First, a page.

With a host of state lawmakers facing recall efforts by their constituents over their stances on the pension tax that was approved last week, state Rep. Gail Haines (R-Waterford, West Bloomfield) has become the latest legislator to become the target of an effort to unseat a sitting lawmaker.
Waterford resident Neil Billington, who challenged Haines in the August 2010 Republican primary election, has filed proposed petition language to recall the second-term lawmaker. In the proposed language — which goes before Oakland County Circuit Court Family Division Judge Linda S. Hallmark on Tuesday, May 31 at 1:30 p.m. — Billington states Haines “is not casting her vote to reflect the needs and desires of her constituents.”
The proposed petition language reads as follows:
“This petition to recall State Representative Gail Haines is based on her repeated failure to represent District 43 constituents. After signing the Taxpayer Protection Pledge and vowing not to raise taxes, she has consistently supported legislation which raises taxes. She has publicly stated that even though she was absent during the voting for House Bill 4361 (the proposed budget for 2011/12), she would have supported this legislation, which reduces the Michigan Business Tax and shifts that tax burden to lower- and middle class citizens, including the removal of exemptions for senior citizens’ retirement pensions. She voted in favor of House Bill 4408 (Public Act 14 of 2011), which reduced unemployment benefits from 26 weeks to 20 weeks. She voted in favor of legislation which is now included in the Emergency Financial Manager Law (Public Act 4 of 2011), which gives excessive and unconstitutional power to Emergency Financial Managers. Rep. Haines has missed 8 key votes on issues that negatively affect her constituents. When present to vote, a review of her voting record shows that Rep. Haines is not casting her vote to reflect the needs and desires of her constituents. Representative Haines is not representing the people.”
House Bill 4361 is an omnibus legislative package that, among other things, removes the tax exemption many retirees have on their pension income and replaces the Michigan Business Tax with a 6-percent corporate income tax on Class C corporations. The state’s budget, which is laid out in various bills going through conference committee this week, has yet to be finalized.
Michigan Votes, a service of the Mackinac Center for Public Policy, reports that Haines has missed eight votes so far this year. That includes all roll call votes on which she did not vote, regardless of whether she was present or absent when the vote was taken.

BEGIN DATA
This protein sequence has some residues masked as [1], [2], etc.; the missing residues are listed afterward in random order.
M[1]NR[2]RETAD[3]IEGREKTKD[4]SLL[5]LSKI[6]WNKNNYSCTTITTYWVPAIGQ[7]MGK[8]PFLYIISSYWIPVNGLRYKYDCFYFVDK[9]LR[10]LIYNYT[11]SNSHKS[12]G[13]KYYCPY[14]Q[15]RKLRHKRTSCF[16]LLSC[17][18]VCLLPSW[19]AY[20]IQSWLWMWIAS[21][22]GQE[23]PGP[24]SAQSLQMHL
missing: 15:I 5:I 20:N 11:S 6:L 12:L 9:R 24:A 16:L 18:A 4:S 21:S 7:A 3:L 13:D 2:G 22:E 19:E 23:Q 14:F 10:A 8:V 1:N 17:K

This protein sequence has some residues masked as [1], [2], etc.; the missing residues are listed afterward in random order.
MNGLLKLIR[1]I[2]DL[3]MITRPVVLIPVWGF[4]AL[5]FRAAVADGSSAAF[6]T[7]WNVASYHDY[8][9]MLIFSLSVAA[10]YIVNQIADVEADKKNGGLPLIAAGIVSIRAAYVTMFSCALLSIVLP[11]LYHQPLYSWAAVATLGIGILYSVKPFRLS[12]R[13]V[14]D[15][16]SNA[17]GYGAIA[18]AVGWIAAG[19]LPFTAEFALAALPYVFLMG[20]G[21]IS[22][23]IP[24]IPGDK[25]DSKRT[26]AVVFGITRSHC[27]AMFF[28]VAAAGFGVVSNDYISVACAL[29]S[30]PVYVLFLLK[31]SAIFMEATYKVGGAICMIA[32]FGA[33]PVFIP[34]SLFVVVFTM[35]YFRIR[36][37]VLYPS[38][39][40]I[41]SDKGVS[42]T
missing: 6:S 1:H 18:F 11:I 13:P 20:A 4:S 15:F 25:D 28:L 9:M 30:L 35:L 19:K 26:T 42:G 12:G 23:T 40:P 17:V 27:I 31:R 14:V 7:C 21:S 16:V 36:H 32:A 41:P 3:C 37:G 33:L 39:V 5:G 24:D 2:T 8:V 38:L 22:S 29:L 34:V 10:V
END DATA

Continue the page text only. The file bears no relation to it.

If the recall petition language is approved May 31, Billington would have 180 days to collect 8,613 signatures — an amount equal to 25 percent of the total ballots cast for governor in the 43rd House District during the last election.
Billington said his original petition language was shot down on May 9, and this is his second attempt to get language approved by the Circuit Court.
“We resubmitted again, and changed the language a little bit then so it’s not so personal,” Billington said. “This woman, who is our representative, she’s absent a lot. She’s not doing her job. I never knew anyone who missed as much as she missed on critical votes and not be there.”
Haines shot back, saying that the only times she’s missed votes have been for family emergencies.
“I missed one day when my father was transported, by ambulance, from our home to Beaumont Hospital,” she said. “Prior to that, I abstained on one vote. That is it. It is very untruthful if anything other than that is being said. I work very hard at this job, but my family comes first. My 88-year-old father lives with us. If this individual (Billington) would like a copy of the ambulance bill or would like to verify that my father has cardiac disease,” that’s okay with her, she said.
Billington, 62, said that if this attempt to get recall petition language approved, he plans on submitting again.
“If I have to do this 10 more times, I’ll be back,” he said. “She doesn’t belong there.”
Haines said she is “very proud” to have won two primary elections and general elections to represent the 43rd House District and that she works “very hard” to represent her constituents.
“That really is exactly the way I feel. I’m proud to live in a democracy. We have young men and women who protect our rights fighting all over the world. This is just one individual exercising that right, and that’s okay with me.”
Billington’s proposed recall petition language that was rejected May 9 reads:
“We the People of District 43 (Waterford, Lake Angelus and parts of West Bloomfield Twp.) in the State of Michigan, charge our State Representative, Gail Haines for misrepresentation and discriminating against the citizens by voting in favor to abolish our once given and expressed rights. Starting with but not limited to H.B. 4099 and H.B. 411, which totally Bans Smoking from previous Smoking Allowed facilities and Penalizes Patrons and Owners with Fines and/or with shut down of these Private Clubs, Local Bars and Restaurants from dueling deciding the beset policies for their establishment. This law states, No Exemptions and bans all smoking in these private and public facilities. Whereas this same Law, exempts Michigan Gabling [sic] Casinos from its restrictions and/or consequences. Causing further damage to Michigan’s economic stability of other related industries with lost jobs and revenue. This opinionated act jeopardizes more than just the freedom and civil rights of all citizens, it is oppression of a bias [sic] government and tyranny.”
In the 2010 GOP primary race against Haines, Billington nabbed 24.15 percent of the vote (2,259 votes), while the incumbent Haines received 75.85 percent (7,094 votes).